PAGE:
The Myanmar junta did not implement the consensus. About 1000 civilian deaths in protests occurred. Aung San Suu Kyi is charged along with three associates, for corruption, violating Covid rules, and violating the Official Secrets Act. If convicted, she could attract the maximum prison term of 14 years; at 76, such a term would achieve the junta’s objective of politically removing her from the scene.

ASEAN became anxious as despite several discussions on possible Special Envoys, the initiative remained infructuous. Initially, it was felt that Brunei was not taking a firm position, and was perhaps bending over backwards to accommodate Myanmar. All the suggested names for a SE were turned down in Naypyidaw. Finally, Brunei decided to appoint its second Foreign Minister, Erywan Yusof as the SE. With this, a breakthrough was expected.

However, Myanmar remain recalcitrant. The junta refused to allow the SE to meet with Aung San Suu Kyi or her associates on the ground that they were all charged with crimes under Myanmar law. The ASEAN SE was basically told he could meet the regime and people who were not afoul of it. This made the visit of the ASEAN SE superfluous.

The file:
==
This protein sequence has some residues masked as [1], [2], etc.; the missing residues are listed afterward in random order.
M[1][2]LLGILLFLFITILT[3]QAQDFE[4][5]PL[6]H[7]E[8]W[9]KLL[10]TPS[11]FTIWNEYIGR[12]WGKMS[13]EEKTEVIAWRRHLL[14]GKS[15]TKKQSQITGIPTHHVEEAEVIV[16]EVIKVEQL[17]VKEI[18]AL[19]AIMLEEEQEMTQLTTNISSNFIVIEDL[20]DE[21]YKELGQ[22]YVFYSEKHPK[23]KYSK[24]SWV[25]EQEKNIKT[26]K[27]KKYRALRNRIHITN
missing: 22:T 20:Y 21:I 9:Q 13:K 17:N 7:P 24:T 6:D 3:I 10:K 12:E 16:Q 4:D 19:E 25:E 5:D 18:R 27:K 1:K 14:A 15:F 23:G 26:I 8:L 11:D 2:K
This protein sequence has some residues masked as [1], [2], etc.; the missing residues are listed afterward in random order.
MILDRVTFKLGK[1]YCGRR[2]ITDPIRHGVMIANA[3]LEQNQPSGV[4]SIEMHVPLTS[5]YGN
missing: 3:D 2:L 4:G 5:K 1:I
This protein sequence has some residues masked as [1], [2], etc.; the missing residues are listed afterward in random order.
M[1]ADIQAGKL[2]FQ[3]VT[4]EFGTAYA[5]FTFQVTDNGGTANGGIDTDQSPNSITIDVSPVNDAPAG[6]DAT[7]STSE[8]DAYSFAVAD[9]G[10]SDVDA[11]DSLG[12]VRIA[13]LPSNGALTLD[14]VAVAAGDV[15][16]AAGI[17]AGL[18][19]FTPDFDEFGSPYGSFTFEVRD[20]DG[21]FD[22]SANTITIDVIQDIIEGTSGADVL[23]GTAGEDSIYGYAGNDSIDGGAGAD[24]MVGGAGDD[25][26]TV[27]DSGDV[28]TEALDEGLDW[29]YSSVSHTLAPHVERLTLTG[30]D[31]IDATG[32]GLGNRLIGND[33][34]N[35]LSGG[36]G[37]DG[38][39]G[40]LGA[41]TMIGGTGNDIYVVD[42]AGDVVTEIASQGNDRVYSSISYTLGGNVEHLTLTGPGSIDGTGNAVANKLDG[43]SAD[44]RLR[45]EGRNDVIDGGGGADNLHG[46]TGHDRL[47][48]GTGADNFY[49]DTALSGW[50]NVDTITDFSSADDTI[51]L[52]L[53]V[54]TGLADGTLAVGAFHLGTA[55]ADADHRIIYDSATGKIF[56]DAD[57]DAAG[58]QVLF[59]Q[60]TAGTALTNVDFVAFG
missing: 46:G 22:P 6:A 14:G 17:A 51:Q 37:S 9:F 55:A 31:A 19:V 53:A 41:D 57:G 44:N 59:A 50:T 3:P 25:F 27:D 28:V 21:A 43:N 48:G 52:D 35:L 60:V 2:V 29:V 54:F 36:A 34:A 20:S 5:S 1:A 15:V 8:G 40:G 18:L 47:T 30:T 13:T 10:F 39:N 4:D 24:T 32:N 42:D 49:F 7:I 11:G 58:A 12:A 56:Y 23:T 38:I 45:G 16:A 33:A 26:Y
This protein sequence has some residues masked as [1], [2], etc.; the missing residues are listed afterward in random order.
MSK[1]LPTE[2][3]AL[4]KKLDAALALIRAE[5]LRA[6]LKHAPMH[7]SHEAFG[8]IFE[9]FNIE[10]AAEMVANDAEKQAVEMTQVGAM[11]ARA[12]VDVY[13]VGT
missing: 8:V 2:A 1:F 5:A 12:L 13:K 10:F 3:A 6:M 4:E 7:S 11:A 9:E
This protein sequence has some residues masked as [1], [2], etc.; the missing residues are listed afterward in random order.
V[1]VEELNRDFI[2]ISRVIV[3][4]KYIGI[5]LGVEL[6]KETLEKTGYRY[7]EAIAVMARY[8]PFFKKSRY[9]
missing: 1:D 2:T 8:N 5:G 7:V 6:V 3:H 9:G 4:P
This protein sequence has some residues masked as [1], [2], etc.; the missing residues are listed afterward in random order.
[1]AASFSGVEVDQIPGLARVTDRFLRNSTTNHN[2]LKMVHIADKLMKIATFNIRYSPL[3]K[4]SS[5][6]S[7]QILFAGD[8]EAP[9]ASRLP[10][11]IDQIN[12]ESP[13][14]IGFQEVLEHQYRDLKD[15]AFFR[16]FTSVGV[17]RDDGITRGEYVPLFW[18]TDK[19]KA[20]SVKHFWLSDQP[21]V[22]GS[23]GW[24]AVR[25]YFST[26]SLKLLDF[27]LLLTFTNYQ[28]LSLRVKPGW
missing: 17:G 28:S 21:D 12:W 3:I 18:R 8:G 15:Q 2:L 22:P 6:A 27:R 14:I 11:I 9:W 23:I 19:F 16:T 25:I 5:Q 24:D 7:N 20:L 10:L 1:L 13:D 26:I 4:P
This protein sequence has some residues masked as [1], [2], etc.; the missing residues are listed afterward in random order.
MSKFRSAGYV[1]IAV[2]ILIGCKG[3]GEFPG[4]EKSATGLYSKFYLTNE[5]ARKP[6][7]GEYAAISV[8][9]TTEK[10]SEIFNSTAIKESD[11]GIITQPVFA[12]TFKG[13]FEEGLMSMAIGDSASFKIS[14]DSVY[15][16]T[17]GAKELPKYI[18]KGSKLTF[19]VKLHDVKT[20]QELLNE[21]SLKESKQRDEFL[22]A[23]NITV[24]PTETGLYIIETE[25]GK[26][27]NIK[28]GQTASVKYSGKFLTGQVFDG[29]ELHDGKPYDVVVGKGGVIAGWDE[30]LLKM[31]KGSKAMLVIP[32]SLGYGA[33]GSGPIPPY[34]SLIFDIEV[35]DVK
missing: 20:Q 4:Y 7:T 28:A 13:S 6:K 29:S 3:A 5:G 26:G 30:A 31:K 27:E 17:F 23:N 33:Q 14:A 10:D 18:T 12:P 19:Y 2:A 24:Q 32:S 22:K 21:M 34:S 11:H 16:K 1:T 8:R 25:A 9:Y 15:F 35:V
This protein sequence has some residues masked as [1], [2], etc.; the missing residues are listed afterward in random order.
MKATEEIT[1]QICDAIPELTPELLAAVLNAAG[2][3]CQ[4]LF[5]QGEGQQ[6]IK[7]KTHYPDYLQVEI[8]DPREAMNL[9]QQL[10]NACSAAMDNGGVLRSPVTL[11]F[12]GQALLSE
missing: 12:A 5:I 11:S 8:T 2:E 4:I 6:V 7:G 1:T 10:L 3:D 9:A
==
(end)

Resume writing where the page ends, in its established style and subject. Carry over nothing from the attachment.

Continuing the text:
The emergency AMM was called by Brunei soon after the snub to its SE, showing more spine than before. The trigger for the decision to suspend Myanmar’s political participation is the inability of the Myanmar regime to abide by its commitments to its ASEAN partners.

Secondly, there is a fear that even though the EAS and associated summits are being held virtually, important partners like the US, Australia, and others may downgrade their presence at the summit if Myanmar’s military representative is present. This is the first occasion for ASEAN leaders to meet US President Biden and Japanese PM Kishida. ASEAN does not want to risk this.

ASEAN is in an important position in the Indo Pacific, and there is much focus on it. It cannot afford to allow the issue of Myanmar to cloud its most important diplomatic event of the year. For Brunei, an opportunity to chair the ASEAN/EAS comes once in 10 years. It is now evident that they are miffed with Myanmar, and unwilling to risk a dilution of the EAS under their Sultan’s chairmanship. He will be 85 when his next turn to Chair ASEAN comes.